A blog dedicated to the New York Mets with some other baseball thrown in.

Friday, June 02, 2006

Rome Was Not Built In A Day

With a slow news day being that there was no game last night, the article of the day goes to Bob Raissman. He goes over the perceived attitude problem that Lastings Milledge is said to have and the only thing that comes to mind is who cares.

So, there was hardly a word or whisper about how Milledge, during spring training, often had his watch set on "Pedro time," taking the star trip and arriving at the ballpark late. What about those legal issues Milledge encountered when he was drafted by the Mets in 2003? They were a figment of some reporter's imagination, right?

The kid might not be David Wright (who can possibly replicate my Sugar Pants?), but he sure has had a knack for saying the right things to the media during interviews so far. He seemed like a well adjusted kid with his head on straight before this stuff came to light. Now it comes out that he is a bit arrogant and was brought up to be put into an atmosphere more conducive for him to learn how to play the game right and learn some character.

Milledge just turned 21. To think that he still has some stuff to learn should not be that foreign. This is the reason that teams put together squads with character and guys that can guide the young players before they go off track. A team like the Marlins might not have that, but the Mets surely do. As far as Milledge’s legal issues when he was in high school, he had some ‘relations’ with a younger girl in school. That is not the first time that has happened I’m sure of it. Keith Hernandez admitted to using cocaine and he turned out just fine and Milledge’s past legal issues are far less worrisome.

Being around guys in the Mets clubhouse like Pedro Martinez and Tom Glavine has to undoubtedly have a large influence on a player. How could being around two legends not? When words come out of their mouths, people tend to listen. That goes for Delgado, Franco, and Floyd too. Those are all guys that will have in influence on Lastings and all but one of them will be around after this year.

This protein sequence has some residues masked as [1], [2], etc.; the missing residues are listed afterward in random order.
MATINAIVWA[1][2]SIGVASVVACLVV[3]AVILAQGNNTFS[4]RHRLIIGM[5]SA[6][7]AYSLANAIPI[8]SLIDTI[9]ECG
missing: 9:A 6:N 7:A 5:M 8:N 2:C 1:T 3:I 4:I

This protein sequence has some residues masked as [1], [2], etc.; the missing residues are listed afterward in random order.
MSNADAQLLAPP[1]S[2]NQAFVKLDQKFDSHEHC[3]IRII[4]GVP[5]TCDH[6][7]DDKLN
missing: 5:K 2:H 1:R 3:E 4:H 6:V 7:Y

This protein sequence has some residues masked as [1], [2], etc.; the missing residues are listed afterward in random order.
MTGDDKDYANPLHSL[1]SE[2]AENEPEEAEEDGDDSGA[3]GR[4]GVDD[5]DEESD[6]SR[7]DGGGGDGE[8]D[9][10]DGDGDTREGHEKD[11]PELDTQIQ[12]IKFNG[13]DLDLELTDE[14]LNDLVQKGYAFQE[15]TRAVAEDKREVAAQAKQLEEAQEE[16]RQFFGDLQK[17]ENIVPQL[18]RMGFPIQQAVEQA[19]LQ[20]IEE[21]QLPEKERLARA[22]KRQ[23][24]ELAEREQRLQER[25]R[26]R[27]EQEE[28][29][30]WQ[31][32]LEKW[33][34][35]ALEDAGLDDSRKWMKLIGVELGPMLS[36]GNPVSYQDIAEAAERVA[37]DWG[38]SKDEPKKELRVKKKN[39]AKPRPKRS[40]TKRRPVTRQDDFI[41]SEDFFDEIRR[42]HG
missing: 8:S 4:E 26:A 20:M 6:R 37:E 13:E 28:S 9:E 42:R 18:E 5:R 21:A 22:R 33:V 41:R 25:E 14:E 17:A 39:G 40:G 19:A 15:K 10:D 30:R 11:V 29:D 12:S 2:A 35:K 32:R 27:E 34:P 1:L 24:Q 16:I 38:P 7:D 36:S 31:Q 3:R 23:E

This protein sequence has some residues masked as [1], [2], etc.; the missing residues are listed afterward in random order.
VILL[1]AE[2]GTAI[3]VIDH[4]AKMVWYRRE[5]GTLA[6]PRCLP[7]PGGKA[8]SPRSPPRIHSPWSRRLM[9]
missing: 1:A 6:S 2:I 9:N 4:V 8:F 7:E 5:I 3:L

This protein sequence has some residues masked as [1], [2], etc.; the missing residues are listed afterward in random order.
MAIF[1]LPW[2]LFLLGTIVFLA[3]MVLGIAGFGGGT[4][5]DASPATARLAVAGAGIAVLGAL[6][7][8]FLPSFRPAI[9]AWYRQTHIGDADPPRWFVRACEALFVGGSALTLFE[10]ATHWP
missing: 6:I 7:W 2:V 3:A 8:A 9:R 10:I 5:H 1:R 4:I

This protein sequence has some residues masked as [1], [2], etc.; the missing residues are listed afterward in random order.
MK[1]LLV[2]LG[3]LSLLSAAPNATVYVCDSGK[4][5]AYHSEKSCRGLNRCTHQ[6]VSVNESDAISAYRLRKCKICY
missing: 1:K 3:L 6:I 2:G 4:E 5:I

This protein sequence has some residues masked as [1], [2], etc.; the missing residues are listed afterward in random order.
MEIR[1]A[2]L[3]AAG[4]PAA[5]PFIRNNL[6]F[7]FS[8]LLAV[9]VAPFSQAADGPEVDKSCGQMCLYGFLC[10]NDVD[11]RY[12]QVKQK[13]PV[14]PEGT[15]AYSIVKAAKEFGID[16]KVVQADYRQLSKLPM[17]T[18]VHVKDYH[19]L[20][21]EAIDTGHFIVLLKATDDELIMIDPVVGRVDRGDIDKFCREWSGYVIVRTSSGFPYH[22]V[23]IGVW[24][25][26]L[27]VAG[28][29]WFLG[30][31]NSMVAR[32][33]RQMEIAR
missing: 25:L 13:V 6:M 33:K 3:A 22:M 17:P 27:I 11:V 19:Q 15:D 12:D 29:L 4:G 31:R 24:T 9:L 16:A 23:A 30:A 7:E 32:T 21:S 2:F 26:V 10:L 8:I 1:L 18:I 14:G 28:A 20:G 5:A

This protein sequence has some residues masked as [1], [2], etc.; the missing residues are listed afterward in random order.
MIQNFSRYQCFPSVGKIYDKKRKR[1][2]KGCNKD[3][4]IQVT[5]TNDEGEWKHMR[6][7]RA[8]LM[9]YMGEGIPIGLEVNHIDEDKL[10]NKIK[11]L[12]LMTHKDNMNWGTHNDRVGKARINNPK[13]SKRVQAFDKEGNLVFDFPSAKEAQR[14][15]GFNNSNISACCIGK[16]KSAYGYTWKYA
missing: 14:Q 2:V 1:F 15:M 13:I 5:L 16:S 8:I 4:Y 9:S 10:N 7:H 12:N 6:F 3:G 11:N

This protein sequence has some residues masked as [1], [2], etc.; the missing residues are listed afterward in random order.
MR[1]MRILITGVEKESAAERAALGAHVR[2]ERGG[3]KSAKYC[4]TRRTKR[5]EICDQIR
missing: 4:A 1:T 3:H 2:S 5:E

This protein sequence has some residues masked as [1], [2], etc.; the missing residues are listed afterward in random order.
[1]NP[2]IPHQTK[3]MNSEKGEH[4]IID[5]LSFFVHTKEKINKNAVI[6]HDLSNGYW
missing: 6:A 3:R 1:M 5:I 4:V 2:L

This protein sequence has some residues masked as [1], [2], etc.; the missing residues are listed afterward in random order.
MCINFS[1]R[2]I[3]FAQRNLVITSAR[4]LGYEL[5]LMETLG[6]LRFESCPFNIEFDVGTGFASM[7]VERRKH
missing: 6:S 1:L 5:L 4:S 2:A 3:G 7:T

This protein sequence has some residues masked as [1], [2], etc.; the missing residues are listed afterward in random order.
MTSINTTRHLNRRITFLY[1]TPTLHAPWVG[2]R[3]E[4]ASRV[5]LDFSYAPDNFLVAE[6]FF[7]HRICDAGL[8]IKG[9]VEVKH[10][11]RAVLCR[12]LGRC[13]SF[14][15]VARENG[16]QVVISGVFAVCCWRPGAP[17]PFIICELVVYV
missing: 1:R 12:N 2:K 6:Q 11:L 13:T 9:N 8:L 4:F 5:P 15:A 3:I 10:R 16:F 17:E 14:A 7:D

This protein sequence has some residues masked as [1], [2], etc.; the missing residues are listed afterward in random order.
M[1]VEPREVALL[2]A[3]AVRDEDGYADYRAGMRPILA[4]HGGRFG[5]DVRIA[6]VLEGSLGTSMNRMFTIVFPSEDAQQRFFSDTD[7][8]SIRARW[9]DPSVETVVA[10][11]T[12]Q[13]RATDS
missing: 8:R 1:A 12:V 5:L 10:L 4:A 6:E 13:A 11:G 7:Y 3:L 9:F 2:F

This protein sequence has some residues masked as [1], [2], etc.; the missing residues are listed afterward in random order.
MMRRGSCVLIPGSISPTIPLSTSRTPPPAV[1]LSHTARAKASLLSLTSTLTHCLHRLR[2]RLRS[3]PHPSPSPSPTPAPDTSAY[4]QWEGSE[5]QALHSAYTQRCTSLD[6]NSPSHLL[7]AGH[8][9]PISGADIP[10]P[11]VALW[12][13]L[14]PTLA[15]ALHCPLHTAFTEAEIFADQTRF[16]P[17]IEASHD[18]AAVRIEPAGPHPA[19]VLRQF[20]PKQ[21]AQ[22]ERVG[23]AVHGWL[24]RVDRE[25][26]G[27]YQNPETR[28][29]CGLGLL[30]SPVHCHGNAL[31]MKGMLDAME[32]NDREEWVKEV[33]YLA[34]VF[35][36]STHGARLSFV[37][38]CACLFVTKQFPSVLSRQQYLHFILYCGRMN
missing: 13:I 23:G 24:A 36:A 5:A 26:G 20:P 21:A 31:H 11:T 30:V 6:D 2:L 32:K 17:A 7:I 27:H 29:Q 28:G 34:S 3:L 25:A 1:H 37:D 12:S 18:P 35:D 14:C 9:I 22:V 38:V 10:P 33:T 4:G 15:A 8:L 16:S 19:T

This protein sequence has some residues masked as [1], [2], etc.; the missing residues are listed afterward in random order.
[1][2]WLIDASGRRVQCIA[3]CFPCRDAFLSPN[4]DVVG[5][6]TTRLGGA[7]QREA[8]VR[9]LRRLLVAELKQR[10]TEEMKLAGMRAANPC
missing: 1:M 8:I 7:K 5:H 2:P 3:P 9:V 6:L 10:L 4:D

Yes, Milledge is a brash young prospect who has immense talent. Sometimes arrogance is a trait that kids pick up when they are gifted, rich, and successful before they are even allowed to drink. This is all nothing new and while Milledge might not be the person they want him to be right now, my guess is that he will eventually be that guy. He seems like a good person and a little flamboyancy in a good way is certainly something that is welcome. Whatever the problems that people have with Milledge, one thing is for sure. Lastings is no Delmon and Milledge’s cockiness will probably be shaped into a positive down the line.

When he dropped that ball in right field for a future Hall of Famer only to have that same guy come up to him after the play and have some words of encouragement is part of the process. If Milledge steps out of line and starts to act like he can do what he wants when he wants, then he needs to be disciplined. If Frank Robinson can discipline Alfonso Soriano at this stage in Soriano’s career, then Randolph can discipline Milledge. It is all a process and sometimes the skill comes before the character, but I have no worries about Lastings Milledge being the player the Mets want him to be down the line.